Disappointing illex season to close two months early COMPANIES fishing for illex in Falklands zones have been warned that the fishery is likely to close early, on April 13 or sooner. In a normal year the season would run to June 15. Director of Fisheries, Mr John Barton, said the results from the joint research cruise this year were, "...fairly clear in indicating a low biomass, and whilst there have been some conflicting signals from the commercial fishery data, it does appear to be a poor year. Hence, additional conservation action is necessary." Mr Barton said the distribution of illex this year shows that it is only marginally in Falklands zones and hence a closure in this area alone would achieve relatively little. "In order for an early closure to be effective it would need to extend to adjacent zones and we have been waiting to clarify that point." He said he believed Argentina is actively considering the early closure of the illex fishery in the southern part of their zone, but confirmation has not yet been received. When asked whether foreign jiggers might protest at the early closure of the season Mr Barton was unsure, however he said he could understand their viewpoint that whilst there are squid being caught, even in small amounts, they would prefer to continue to fish. "They have laid out the mobilisation costs to get to the South Atlantic and unless they can generate some turnover, a number of them will experience serious financial difficulties. "This is exacerbated by this being the second poor year in a row. An early closure will have significant financial consequences for the Falkland Islands as well. "However, we still need to look to the longer term. Conservation measures taken now will improve the probability of an illex fishery in the future, whereas no action could make any recovery much more difficult." Mr Barton said the problem still exists on the high seas where some fishing activity will continue. "Once the illex fishery closes in Falklands zones, Falkland vessels will be prohibited from catching illex on the high seas" and, where possible, other fleets will also be encouraged to cease fishing illex on the high seas. "Any increased fishing activity on the high seas would clearly be unattractive and damaging in conservation terms." Reports on the internet, indicate that permits for Argentine vessels to fish for illex on the high seas have been extended to April 30; if so, Mr Barton said, "...this would undermine conservation measures which could be applied in respective conservation zones."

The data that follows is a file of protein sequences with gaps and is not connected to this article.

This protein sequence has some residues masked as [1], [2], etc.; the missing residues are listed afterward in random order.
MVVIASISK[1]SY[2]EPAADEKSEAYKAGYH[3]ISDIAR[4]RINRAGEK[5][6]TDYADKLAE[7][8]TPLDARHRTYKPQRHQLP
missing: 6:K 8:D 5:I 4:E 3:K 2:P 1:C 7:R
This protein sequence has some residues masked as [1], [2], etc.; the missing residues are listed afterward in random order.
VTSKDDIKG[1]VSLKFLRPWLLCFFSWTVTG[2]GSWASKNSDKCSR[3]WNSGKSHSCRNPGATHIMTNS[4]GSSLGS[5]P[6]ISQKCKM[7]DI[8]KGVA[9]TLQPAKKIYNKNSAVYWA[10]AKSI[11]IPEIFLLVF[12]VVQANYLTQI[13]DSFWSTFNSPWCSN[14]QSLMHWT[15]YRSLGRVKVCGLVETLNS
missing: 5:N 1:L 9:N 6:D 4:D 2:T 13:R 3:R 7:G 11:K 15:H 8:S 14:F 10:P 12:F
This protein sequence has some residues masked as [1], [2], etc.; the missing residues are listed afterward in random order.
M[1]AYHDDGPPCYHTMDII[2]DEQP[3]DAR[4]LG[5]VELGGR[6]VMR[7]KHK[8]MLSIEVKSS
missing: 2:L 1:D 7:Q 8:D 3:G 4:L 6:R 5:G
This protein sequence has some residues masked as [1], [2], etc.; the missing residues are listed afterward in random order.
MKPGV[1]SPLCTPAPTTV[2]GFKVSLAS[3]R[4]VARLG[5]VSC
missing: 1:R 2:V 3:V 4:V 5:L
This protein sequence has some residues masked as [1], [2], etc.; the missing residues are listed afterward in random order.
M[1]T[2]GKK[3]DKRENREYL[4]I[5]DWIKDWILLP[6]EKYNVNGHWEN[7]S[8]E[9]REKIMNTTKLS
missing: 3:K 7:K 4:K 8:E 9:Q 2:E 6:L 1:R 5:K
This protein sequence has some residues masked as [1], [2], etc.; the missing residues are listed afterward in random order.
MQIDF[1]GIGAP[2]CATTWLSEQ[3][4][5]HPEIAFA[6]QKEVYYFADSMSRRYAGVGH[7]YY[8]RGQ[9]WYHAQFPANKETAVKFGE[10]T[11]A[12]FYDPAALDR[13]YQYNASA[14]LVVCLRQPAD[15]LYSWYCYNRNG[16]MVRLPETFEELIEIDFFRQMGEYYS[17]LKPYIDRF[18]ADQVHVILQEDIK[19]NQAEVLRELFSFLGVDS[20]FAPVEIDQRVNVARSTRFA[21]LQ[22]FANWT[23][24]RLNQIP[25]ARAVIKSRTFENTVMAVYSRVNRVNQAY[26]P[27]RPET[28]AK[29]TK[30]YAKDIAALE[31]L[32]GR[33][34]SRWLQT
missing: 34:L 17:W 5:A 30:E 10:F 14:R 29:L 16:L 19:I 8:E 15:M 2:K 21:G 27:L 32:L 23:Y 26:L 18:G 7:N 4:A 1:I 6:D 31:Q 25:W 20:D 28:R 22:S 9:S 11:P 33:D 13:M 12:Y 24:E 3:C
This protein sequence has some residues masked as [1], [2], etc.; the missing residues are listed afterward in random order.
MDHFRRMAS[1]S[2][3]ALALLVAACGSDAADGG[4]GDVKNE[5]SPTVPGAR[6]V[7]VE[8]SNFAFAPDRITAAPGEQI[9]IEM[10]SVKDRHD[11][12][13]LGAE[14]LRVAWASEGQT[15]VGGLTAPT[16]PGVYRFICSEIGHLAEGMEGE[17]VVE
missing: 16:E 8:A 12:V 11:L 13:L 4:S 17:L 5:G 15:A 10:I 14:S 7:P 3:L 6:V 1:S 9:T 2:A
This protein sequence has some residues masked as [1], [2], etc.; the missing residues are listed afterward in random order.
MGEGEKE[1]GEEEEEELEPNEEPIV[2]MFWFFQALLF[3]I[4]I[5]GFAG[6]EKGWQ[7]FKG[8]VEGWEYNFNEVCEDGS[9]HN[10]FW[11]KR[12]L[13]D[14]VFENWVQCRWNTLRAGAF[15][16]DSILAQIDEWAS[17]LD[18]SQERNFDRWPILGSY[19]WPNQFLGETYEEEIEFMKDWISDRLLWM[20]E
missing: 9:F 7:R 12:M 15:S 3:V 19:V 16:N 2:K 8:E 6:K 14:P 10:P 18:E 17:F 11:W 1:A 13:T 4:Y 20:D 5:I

Mass at St Mary's on Pope's funeral day THE funeral of Pope John Paul II takes place today. The congregation of St Mary's Catholic Church is holding a special mass for the Pope, beginning at 7.00am. This service will be broadcast by the Falkland Islands Broadcasting Station on 530MW and 88.3FM. The Requiem Mass of Pope John Paul II will be broadcast on BFBS television at 9.40am. As a mark of respect to the late Pope, government buildings will fly the Falklands flag at half mast today.
Racecourse housing deferred AN APPLICATION for outline planning permission for the construction of eleven houses to the south of Racecourse Road in Stanley has been deferred Letters of objection to the development were received from seven members of the public. The Planning and Building Committee yesterday agreed to defer the application and asked that a plan be produced for the development of the whole area, a process which will include public consultation. Chair of the committee, Councillor Richard Cockwell said, "Members were concerned about the effect not only on the existing occupiers of the area but also on the operation of the racecourse itself."